Juuso Riikola more comfortable in 2nd season with the Penguins | TribLIVE.com

Juuso Riikola more comfortable in 2nd season with the Penguins

Seth Rorabaugh
Defenseman Juuso Riikola (left) appeared in 37 games for the Penguins last season. He had two goals and three assists.

Casey DeSmith had an unwanted task during last year’s training camp.

The Penguins backup goaltender became a chauffeur.

His only client was an out-of-towner on a business trip who wasn’t all that familiar with the area — or the entire continent, for that matter: Juuso Riikola.

“I hung out with Jusso quite a bit last fall because were both kind of on the bubble, in the hotel together,” DeSmith said. “And he didn’t really know many people. I don’t even know if he had a car. So I was giving him rides and stuff.”

The native of Joensuu, Finland, was getting his first taste of North America last September as an undrafted free agent. With few expectations, he had a strong preseason and earned a spot on the NHL roster out of training camp. As a rookie, he experienced a disjointed regular season, appearing in 37 games and scoring five points (two goals, three assists).

He enters the 2019-20 season with a greater level of familiarity with his foreign surroundings and more concrete expectations.

“When I came last year, I didn’t come here to play AHL or anything else,” Riikola, 25, said. “I came here, and my main point was to play (in) the NHL. The same as this year.

“Now, I’ve been here one year. All the places and where to go, it’s easier. Where you need to be, when you need to leave from home, where is the airport and all that. You don’t need to think about those things. I think that’s the big thing.”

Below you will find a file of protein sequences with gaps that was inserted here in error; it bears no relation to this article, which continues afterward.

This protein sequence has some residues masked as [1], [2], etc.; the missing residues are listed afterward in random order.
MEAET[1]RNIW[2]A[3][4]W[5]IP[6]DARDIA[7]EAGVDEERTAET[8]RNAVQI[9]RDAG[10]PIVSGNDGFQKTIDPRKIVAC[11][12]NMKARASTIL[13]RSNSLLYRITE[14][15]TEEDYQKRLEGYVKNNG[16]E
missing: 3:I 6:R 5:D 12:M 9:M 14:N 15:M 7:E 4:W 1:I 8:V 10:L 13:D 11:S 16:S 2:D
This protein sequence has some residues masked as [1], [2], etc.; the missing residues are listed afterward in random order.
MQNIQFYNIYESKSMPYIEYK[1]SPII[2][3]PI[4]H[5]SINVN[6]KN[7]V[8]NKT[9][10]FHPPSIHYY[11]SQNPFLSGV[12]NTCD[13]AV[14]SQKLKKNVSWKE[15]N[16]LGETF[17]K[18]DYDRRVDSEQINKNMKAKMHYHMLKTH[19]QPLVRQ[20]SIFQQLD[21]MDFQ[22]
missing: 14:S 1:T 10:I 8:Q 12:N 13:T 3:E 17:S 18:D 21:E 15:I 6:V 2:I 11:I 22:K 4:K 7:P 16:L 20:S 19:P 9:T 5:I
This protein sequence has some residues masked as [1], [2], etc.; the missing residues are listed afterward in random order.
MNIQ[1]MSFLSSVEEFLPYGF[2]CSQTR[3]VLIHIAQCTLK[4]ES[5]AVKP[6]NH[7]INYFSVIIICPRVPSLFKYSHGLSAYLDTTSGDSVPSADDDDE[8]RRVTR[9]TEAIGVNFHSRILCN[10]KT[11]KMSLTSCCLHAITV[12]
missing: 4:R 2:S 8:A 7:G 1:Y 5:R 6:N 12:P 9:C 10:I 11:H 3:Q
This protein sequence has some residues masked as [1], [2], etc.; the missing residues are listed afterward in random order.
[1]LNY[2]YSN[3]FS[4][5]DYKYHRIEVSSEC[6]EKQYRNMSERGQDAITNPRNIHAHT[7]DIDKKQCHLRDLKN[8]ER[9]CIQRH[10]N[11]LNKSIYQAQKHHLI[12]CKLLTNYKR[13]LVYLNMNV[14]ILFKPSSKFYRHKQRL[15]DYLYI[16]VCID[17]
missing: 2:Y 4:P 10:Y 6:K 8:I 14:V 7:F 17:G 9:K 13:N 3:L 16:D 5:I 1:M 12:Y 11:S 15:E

A big part of Riikola’s game is shooting. Coach Mike Sullivan regularly compliments Riikola for his ability to put the puck on net.

“You have (a) chance, you need to shoot all the time,” Riikola said. “But the (defenders) are so good at coming in the lane. Sometimes you can’t shoot. You have to pass. Or try a redirection. But every time you have a chance to shoot, I try to shoot.”

Riikola took that chance on Saturday during a 3-1 preseason loss at Columbus. He scored the team’s only goal by blistering a one-timer from the left point to the far side past goaltender Joonas Korpisalo’s glove during the first period.

“He’s got a bomb,” Sullivan said. “He can really shoot the puck from the blue line. The goal he scored in Columbus is an example of that. He can utilize it more, especially on the power play but also coming off that offensive blue line five on five.”

Riikola’s ability to hit is his other calling card. During a 6-5 overtime win Oct. 23 at Edmonton, Riikola (6-foot, 189 pounds) tagged massive power forward Milan Lucic (6-3, 231) early in the contest. Lucic spent the remainder of the game trying to get a measure of retribution by targeting Riikla repeatedly.

This preseason, particularly during games against the Sabres and Red Wings, Riikola has thrown his body around liberally and agitated the opposition in the process.

“I don’t know what they were trying to do,” Riikola said of those opponents who have tried to retaliate after his hits. “You don’t need to look for big hits. Same thing with the shots: When you have the chance, you can hit. But you need to hit when you try to get (the) puck out of their hands. But you don’t if they have passed already.”

After the arrival of defenseman Erik Gudbranson via trade in February and the return of several injured defensemen to the lineup in March, Riikola was a regular healthy scratch and was sent to Wilkes-Barre/Scranton to get some playing time. Injuries limited him to five games and two assists with the AHL Penguins, but Riikola valued the assignment because it furthered his development.